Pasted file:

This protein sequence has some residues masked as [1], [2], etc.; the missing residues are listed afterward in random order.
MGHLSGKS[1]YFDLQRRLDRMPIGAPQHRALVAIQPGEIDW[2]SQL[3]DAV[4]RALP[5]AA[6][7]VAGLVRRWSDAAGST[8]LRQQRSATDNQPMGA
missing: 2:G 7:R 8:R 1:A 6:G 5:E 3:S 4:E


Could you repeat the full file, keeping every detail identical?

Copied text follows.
This protein sequence has some residues masked as [1], [2], etc.; the missing residues are listed afterward in random order.
MGHLSGKS[1]YFDLQRRLDRMPIGAPQHRALVAIQPGEIDW[2]SQL[3]DAV[4]RALP[5]AA[6][7]VAGLVRRWSDAAGST[8]LRQQRSATDNQPMGA
missing: 2:G 7:R 8:R 1:A 6:G 5:E 3:S 4:E